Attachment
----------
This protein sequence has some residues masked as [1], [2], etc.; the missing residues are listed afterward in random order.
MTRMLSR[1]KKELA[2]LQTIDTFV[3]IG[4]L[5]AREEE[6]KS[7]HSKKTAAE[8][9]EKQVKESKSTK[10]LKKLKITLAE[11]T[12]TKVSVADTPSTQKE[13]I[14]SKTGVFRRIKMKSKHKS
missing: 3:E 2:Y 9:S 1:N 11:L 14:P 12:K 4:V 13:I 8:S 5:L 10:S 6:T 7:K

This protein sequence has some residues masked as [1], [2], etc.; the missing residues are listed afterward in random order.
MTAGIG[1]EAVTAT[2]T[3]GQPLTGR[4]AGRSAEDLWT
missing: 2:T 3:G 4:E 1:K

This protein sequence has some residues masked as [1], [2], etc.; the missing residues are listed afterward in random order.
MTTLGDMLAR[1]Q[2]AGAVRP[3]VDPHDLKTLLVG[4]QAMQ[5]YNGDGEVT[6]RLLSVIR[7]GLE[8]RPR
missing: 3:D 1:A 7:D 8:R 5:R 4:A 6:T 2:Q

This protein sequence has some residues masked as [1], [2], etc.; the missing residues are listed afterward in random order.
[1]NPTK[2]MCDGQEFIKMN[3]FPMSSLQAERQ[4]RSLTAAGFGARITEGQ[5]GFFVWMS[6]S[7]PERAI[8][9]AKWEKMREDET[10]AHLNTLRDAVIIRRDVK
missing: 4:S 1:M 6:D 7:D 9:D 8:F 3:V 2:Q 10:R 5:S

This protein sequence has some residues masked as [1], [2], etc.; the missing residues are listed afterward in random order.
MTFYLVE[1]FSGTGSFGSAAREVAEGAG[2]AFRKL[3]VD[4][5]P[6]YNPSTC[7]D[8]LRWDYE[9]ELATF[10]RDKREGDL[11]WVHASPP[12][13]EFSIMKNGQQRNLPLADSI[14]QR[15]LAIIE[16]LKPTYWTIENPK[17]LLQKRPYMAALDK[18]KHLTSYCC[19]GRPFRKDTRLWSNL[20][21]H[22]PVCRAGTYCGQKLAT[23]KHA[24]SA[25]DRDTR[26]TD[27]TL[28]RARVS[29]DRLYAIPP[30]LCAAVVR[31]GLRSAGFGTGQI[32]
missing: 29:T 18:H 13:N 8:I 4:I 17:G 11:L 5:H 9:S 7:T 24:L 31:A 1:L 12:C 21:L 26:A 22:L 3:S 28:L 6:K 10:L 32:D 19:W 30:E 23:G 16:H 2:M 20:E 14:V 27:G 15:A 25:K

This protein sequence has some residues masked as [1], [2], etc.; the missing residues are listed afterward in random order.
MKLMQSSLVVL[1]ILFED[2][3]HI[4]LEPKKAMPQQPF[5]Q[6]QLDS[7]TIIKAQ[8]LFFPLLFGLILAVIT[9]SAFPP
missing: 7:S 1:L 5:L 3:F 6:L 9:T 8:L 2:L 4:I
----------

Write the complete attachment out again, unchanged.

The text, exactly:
This protein sequence has some residues masked as [1], [2], etc.; the missing residues are listed afterward in random order.
MTRMLSR[1]KKELA[2]LQTIDTFV[3]IG[4]L[5]AREEE[6]KS[7]HSKKTAAE[8][9]EKQVKESKSTK[10]LKKLKITLAE[11]T[12]TKVSVADTPSTQKE[13]I[14]SKTGVFRRIKMKSKHKS
missing: 3:E 2:Y 9:S 1:N 11:L 14:P 12:K 4:V 13:I 8:S 5:L 10:S 6:T 7:K

This protein sequence has some residues masked as [1], [2], etc.; the missing residues are listed afterward in random order.
MTAGIG[1]EAVTAT[2]T[3]GQPLTGR[4]AGRSAEDLWT
missing: 2:T 3:G 4:E 1:K

This protein sequence has some residues masked as [1], [2], etc.; the missing residues are listed afterward in random order.
MTTLGDMLAR[1]Q[2]AGAVRP[3]VDPHDLKTLLVG[4]QAMQ[5]YNGDGEVT[6]RLLSVIR[7]GLE[8]RPR
missing: 3:D 1:A 7:D 8:R 5:R 4:A 6:T 2:Q

This protein sequence has some residues masked as [1], [2], etc.; the missing residues are listed afterward in random order.
[1]NPTK[2]MCDGQEFIKMN[3]FPMSSLQAERQ[4]RSLTAAGFGARITEGQ[5]GFFVWMS[6]S[7]PERAI[8][9]AKWEKMREDET[10]AHLNTLRDAVIIRRDVK
missing: 4:S 1:M 6:D 7:D 9:D 8:F 3:V 2:Q 10:R 5:S

This protein sequence has some residues masked as [1], [2], etc.; the missing residues are listed afterward in random order.
MTFYLVE[1]FSGTGSFGSAAREVAEGAG[2]AFRKL[3]VD[4][5]P[6]YNPSTC[7]D[8]LRWDYE[9]ELATF[10]RDKREGDL[11]WVHASPP[12][13]EFSIMKNGQQRNLPLADSI[14]QR[15]LAIIE[16]LKPTYWTIENPK[17]LLQKRPYMAALDK[18]KHLTSYCC[19]GRPFRKDTRLWSNL[20][21]H[22]PVCRAGTYCGQKLAT[23]KHA[24]SA[25]DRDTR[26]TD[27]TL[28]RARVS[29]DRLYAIPP[30]LCAAVVR[31]GLRSAGFGTGQI[32]
missing: 29:T 18:H 13:N 8:I 4:I 17:G 11:L 5:H 9:S 7:T 24:L 31:A 1:L 12:C 21:L 26:A 22:L 3:S 28:L 6:K 10:L 32:D 19:W 30:E 23:G 16:H 2:M 20:E 14:V 27:G 15:A 25:K

This protein sequence has some residues masked as [1], [2], etc.; the missing residues are listed afterward in random order.
MKLMQSSLVVL[1]ILFED[2][3]HI[4]LEPKKAMPQQPF[5]Q[6]QLDS[7]TIIKAQ[8]LFFPLLFGLILAVIT[9]SAFPP
missing: 7:S 1:L 5:L 3:F 6:L 9:T 8:L 2:L 4:I